Meanwhile, the document that Duke Energy Progress says gives them the right to cut 20 full feet beyond their 25-foot right of way has not yet been delivered to me.

A friend who is a town council member asked me to share the details of this situation with our county commissioners. I did that on Thursday. I also shared all my information with our county beekeepers’ association.

For now, then, we’re in wait and see mode.

There is a plan for moving beyond this if necessary.


Thursday, February 08, 2018

Duke Energy wants to cut down our trees

About the time our fencing project winds down and we are doing the final stretch of field fencing plus tweaking a few things, we receive a certified letter from Duke Energy.

The letter says they have decided they need to remove all trees 20 feet BEYOND their already clear 25 feet right of way. This will, in our way back area, newly fenced and cleaned out by us, mean losing about half of our tulip poplars and a few other gorgeous, healthy, old growth trees. It will also decimate the privacy screen left by the timber crew who cut the Hundred Acre Wood.

When I opened and read the letter, I immediately called the name listed and asked for an in-person meeting to look at our property and clarify exactly what they wanted to cut. The young man who arrived was courteous and professional, did zero measurements, just eye-balled things and told us what they plan to do.

We have contacted several attorneys.

These trees are homes to squirrels, birds, and a host of beneficial insects. Tulip poplars are the PRIMARY FOOD for native and honey bees in our area in the spring. My bees will arrive in May, and half their food supply is slated to be cut down in six weeks.

My one inspiration is a man in Raleigh, John Kane, Jr., who has a willow tree that Duke Energy wants to cut down. He took Duke to court and won, and although Duke has counter-sued, the willow tree is still standing.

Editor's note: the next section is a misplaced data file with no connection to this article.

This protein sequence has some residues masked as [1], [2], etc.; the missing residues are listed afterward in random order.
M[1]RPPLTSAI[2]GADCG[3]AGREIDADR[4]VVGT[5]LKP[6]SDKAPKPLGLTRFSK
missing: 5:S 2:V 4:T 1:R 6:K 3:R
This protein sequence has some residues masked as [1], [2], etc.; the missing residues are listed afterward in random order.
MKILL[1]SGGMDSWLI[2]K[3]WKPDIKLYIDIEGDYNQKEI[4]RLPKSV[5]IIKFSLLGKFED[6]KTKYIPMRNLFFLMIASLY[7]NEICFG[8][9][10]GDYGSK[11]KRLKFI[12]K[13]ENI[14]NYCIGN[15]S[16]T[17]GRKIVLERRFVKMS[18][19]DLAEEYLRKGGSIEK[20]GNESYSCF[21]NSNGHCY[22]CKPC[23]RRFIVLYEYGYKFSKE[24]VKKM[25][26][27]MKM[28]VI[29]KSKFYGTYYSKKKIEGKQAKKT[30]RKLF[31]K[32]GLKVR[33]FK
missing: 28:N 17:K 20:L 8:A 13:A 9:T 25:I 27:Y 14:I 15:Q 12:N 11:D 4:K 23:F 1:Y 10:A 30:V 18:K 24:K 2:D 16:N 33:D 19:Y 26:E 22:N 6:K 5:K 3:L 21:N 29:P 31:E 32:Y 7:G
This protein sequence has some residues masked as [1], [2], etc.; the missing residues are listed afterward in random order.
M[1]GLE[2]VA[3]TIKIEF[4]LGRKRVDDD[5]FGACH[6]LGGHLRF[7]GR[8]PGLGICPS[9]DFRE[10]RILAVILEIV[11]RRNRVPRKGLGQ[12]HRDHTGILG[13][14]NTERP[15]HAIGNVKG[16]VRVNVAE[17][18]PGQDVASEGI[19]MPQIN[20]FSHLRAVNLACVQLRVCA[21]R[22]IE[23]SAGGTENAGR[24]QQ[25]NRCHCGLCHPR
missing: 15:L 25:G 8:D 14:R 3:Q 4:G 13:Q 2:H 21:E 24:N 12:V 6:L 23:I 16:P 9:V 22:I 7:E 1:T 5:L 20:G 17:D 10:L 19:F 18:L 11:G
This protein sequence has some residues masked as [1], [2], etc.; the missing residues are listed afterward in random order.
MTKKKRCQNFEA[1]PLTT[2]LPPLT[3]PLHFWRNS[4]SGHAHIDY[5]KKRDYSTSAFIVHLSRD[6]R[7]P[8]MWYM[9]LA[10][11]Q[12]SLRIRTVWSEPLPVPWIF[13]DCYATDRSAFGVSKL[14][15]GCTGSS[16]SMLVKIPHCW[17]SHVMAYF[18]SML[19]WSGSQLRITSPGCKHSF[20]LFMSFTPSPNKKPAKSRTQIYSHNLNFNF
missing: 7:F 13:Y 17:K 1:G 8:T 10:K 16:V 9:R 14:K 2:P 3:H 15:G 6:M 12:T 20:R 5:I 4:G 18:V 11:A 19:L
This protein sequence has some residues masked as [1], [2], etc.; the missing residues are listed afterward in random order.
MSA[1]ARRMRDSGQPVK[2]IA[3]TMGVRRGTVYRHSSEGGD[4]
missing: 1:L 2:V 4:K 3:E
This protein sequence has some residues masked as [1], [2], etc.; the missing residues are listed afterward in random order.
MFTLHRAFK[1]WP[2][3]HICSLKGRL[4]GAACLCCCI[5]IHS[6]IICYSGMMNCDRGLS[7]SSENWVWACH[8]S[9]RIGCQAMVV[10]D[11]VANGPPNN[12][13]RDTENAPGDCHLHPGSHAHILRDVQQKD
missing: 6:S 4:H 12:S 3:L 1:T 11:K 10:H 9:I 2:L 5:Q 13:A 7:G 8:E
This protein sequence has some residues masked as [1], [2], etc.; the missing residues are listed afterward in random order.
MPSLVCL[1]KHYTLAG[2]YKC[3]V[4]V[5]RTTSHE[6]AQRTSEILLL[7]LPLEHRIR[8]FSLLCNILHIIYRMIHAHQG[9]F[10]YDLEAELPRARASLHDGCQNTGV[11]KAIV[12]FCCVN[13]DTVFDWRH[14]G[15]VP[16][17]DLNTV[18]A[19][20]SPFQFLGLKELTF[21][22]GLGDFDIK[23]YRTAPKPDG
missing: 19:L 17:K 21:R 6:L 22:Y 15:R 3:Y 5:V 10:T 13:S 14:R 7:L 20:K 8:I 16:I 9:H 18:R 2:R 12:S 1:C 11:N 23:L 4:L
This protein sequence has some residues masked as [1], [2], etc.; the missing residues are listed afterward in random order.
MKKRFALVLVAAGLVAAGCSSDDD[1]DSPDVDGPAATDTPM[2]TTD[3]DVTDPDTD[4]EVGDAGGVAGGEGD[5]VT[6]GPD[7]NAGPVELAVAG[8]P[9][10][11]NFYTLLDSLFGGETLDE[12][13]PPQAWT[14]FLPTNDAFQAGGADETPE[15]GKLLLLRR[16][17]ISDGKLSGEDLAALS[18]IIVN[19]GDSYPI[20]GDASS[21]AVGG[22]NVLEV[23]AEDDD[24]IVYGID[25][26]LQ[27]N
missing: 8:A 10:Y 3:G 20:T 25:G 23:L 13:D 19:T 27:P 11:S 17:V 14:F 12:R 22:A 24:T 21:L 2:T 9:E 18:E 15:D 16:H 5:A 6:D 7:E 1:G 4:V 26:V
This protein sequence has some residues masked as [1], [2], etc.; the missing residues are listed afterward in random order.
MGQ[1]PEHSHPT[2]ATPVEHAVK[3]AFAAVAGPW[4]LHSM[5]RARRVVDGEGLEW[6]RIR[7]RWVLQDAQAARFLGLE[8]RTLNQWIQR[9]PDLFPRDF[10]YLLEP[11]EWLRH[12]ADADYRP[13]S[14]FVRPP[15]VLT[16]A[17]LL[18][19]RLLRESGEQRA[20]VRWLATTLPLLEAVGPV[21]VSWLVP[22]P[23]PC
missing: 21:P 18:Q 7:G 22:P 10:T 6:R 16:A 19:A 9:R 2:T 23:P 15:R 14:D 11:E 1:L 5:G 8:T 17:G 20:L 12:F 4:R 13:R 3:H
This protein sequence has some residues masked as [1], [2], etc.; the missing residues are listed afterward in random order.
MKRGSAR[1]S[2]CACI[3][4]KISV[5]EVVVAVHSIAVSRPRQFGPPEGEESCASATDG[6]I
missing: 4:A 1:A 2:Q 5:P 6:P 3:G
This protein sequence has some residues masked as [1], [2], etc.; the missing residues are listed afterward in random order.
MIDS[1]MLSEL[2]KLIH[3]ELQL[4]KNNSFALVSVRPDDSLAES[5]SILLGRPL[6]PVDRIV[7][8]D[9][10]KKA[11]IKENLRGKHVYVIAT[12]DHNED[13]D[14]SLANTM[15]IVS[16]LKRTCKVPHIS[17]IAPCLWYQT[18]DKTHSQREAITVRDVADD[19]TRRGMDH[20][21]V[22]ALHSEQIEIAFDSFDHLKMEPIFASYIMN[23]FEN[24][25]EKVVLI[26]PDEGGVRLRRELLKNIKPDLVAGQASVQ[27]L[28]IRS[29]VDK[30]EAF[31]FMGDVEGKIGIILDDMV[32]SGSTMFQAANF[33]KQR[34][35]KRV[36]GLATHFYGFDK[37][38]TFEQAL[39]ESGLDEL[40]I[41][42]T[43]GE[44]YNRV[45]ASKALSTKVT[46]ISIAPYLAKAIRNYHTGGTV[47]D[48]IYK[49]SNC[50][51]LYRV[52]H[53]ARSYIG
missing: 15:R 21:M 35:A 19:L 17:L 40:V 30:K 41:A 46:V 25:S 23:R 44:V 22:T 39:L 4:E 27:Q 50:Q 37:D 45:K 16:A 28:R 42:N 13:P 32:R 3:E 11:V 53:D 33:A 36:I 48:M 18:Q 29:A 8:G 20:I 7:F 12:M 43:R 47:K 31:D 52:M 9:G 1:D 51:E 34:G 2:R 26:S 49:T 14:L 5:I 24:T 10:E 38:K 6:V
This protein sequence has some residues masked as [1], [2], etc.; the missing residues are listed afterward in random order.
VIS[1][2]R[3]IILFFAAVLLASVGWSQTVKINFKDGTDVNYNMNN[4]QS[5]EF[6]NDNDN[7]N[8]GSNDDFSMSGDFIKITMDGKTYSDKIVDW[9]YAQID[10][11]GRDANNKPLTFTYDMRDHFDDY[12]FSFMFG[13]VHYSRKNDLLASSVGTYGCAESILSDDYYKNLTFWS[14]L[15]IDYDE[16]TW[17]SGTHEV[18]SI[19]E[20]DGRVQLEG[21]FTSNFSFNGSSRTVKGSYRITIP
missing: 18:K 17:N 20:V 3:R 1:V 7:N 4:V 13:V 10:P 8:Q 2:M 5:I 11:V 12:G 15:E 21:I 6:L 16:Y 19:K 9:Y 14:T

Are we up for this? I will do my best. The sad fact is that Duke Energy plans to go down this power cut for miles and miles and miles taking 20 more feet on either side. Most of the large native trees in this region are tulip poplar and red maple and both are critical forage for bees. I am beyond appalled at Duke’s total disregard for the environment.

Their reason for doing this? “In case a hurricane comes through.”

In my mind you repair any damage done if and when the hurricane comes. You don’t go in and decimate trees on the private property of citizens to save yourself some money in the event of extreme weather.

If anyone has tips, experience, or finds information pertaining to fighting a power company and winning, please leave it in the comments.

Sunday, February 04, 2018

November Hill farm journal, 45

A few shots of the new fencing, which is done, and magnificent in my eyes! I love it so much.

There are a few final things to be done, and thanks to the 2 inches of rain we got late last week we returned to Mudville and that set everything back yet again. But all the pasture is secure, the horses are thrilled to have the run of the place again, and very soon we’ll be moving on to new projects. 

Sadly the arena fencing now looks so awful next to the new and the old gates seem so rickety next to the new ones, I think we’re going to have to work on that next! I had a feeling early on this might be the case, but hadn’t planned on dealing with it yet. 

The weather is roller-coastering between warm for the time of year and colder than usual, and we barely, not completely dry out and then more rain falls and we go back to mud. Tomorrow morning there’s a chance of freezing rain (yuck) and I’m just ready for a warming trend and enough dry days in a row so we see a real end to mud for awhile. Keil Bay appears to be lying down, after all my stress about him not, because I’m finding him every mid-morning with huge flat areas of dried mud on his body in the places it would be were he to lie flat out. Which is good news and lots of grooming for me. 

Tonight I’m having some insomnia and have been on Pinterest perusing photos of arena fencing and that morphed into looking at barns that have stained wood doors and windows combined with painted walls and metal roofs. Suddenly I was looking at new Hardie Board and new barn doors with windows and I just had to pull the plug on my own brain with all the ideas and projects.

Today I was in the front field with the herd grooming and dried mud and hairs were flying and that’s where my head needs to be for awhile. The herd mind, not the Billie mind. :)